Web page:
Are Vegetable Oils Really Healthier Than Animal Fats? - Deepstash
Are Vegetable Oils Really Healthier Than Animal Fats?

Are Vegetable Oils Really Healthier Than Animal Fats?

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Are Vegetable Oils Really Healthier Than Animal Fats?

The Vegetable Oil Takeover

Industrially processed vegetable (seed) oils are ubiquitous in the supermarket. These oils were meant to replace animal fats and improve the health of America when they were introduced during the second half of the 20th century.

Consuming vegetable oil instead of animal fat was the best way to reduce blood cholesterol levels, which was at the time, understood to be a major cause of heart disease. But decades later, obesity and chronic disease rates continue to rise. In fact, the introduction of industrial vegetable oils to the food supply correlates very well with the rise in obesity rates.

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Most other industrial vegetable oils were introduced around the 1960s, although soybean oil came earlier in the 1930s. These oils were big hits since they were:

  • Cheaper to produce and could utilize plant by-products
  • Convenient for industrial and home cooking
  • “Heart healthy” according to current nutritional knowledge.

Thanks to their affordability and ease of use, vegetable oils became popular ingredients in processed and fast food.

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Why We Should NOT Consume Vegetable Oils

  • Vegetable oils contain high amounts of PUFA (polyunsaturated fatty acids, good fats)which are susceptible to degradation when exposed to heat (even cooking), light, and oxygen. These types of oils can go rancid quickly if improperly stored.
  • Vegetable oils are often stored in plastic bottles, which further increases light exposure. Plastic bottles contain bisphenol-A (BPA) and similar compounds. These compounds are endocrine disruptors and can cause damage to the reproductive and metabolic health of exposed individuals. BPA is fat-soluble and could easily leech into oils bottled in plastic.

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  • Vegetable oils are well understood to reduce circulating low-density lipoprotein (LDL) concentrations which are associated with heart disease.
  • However, replacing saturated fats with PUFA (good fats) doesn’t seem to improve heart disease outcomes in human studies. The problem could be that LA (linoleic acid, omega-6 fatty acid, and an essential nutrient) in vegetable oil is too easily oxidized and in turn oxidizes lipids in LDL particles.
  • We have to keep in mind though that LA is an essential fatty acid and we do require a certain amount of it for maintaining a NORMAL inflammatory response.

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Animal Fats Are Stable To Storage

Animal fats are very stable through storage and cooking due to the high saturated fat content which lack of carbon-carbon double bonds in their structure. This indicates that cooking with animal fat could reduce the number of harmful lipids ingested with a meal which would reduce the burden of oxidative stress.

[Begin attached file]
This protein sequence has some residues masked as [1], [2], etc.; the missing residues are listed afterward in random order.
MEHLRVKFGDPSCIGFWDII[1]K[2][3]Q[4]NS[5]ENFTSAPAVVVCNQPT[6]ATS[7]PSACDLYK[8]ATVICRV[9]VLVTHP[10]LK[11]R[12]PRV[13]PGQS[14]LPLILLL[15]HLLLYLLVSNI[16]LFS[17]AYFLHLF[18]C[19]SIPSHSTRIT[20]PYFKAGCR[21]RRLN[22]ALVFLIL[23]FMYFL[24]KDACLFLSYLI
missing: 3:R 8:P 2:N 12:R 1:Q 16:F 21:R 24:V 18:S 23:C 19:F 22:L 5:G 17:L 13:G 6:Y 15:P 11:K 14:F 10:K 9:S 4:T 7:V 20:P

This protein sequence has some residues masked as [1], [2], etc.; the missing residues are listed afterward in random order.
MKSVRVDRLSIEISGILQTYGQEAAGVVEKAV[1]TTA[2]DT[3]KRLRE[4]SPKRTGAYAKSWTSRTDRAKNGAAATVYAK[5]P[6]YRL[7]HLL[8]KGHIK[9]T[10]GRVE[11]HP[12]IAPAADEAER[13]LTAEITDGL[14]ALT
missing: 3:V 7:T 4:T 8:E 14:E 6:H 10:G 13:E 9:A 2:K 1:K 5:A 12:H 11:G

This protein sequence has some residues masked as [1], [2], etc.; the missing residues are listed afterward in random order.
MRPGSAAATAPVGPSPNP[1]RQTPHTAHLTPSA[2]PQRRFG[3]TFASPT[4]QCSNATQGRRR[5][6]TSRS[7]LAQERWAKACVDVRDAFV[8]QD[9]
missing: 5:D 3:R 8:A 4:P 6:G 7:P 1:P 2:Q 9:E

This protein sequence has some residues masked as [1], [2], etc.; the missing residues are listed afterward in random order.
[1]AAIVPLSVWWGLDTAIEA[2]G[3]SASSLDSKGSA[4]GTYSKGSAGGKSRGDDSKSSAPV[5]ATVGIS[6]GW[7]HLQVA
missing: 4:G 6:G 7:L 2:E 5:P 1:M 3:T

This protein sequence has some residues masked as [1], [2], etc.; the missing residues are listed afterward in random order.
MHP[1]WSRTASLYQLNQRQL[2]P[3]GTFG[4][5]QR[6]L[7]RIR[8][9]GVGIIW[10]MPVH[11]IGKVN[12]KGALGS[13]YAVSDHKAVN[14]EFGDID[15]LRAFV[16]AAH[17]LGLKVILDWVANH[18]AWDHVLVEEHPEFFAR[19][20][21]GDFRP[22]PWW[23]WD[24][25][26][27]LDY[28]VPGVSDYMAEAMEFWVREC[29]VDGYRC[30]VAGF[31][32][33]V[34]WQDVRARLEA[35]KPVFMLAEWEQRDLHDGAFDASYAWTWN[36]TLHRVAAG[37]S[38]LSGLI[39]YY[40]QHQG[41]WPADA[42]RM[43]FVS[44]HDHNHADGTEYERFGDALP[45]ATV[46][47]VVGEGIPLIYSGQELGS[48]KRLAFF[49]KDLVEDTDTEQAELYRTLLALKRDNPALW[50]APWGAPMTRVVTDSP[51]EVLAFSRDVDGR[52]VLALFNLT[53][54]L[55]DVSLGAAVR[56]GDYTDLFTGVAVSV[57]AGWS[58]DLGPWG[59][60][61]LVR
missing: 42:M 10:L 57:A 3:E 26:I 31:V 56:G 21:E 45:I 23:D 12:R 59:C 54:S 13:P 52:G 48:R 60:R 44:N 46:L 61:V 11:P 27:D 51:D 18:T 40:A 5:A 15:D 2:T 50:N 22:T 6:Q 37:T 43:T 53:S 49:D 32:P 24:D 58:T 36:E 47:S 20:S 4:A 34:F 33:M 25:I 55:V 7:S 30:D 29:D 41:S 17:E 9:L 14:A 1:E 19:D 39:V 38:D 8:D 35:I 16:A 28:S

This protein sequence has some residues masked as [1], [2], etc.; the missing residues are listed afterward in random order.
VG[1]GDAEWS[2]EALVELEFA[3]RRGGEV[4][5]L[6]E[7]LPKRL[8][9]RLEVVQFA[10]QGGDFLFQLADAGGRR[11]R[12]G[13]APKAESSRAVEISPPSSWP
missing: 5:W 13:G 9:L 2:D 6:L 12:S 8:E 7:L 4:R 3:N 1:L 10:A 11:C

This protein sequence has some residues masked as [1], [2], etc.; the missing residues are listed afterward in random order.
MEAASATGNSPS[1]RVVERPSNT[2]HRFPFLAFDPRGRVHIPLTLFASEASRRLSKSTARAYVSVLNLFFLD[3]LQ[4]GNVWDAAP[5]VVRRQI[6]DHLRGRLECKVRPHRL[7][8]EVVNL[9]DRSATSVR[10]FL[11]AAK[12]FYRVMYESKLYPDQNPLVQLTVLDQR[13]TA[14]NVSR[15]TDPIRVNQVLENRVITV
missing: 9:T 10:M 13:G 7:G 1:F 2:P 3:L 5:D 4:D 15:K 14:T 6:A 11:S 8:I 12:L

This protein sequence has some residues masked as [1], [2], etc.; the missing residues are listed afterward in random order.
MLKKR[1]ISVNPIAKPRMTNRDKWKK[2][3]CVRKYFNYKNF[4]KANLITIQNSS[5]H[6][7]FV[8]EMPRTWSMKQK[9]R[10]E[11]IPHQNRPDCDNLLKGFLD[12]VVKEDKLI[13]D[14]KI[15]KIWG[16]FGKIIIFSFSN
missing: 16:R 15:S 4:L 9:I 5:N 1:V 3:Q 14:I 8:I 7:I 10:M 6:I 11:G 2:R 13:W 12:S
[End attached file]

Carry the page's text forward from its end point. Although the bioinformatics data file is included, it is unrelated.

Animal fats have also been consumed by humans for millions of years. Yet, obesity rates only began to rise during the last century when vegetable oils started being consumed.

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Why do animal fats keep popping up as a factor contributing to health in traditional cultures? It could be that animal fats are carriers of fat-soluble vitamins like A, D, E, and K2.

Animal fats also contain some unique lipid species that are not found in plants. In fact, looking at individual fatty acids in specific foods is likely going to become an important area of study in nutritional sciences to better understand the biological effects of specific fatty acids.

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Why We SHOULD NOT Consume Animal Fats

  • Consuming high amounts of saturated fats which are usually present in animal fat can increase serum LDL, which by current dogma, is a risk factor for heart disease. This has likely been the major argument against saturated fat consumption over the last few decades.
  • Another argument against saturated fat consumption is concerning the lipid composition of cell membranes. Unsaturated fats are largely responsible for maintaining membrane fluidity so there is concern that a diet high in animal fats could displace unsaturated fats on the cell membrane with saturated fats and this could be damaging for the cell. As it turns out, this is likely a false pretense.

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It has to be said that there are real issues with current standards in animal production that impact both the quality of the meat (and fat), and the environment.

These problems will not be easily solved but the recent demand for higher quality meat has paved the way for producers to start raising livestock by means that are much more environmentally friendly.

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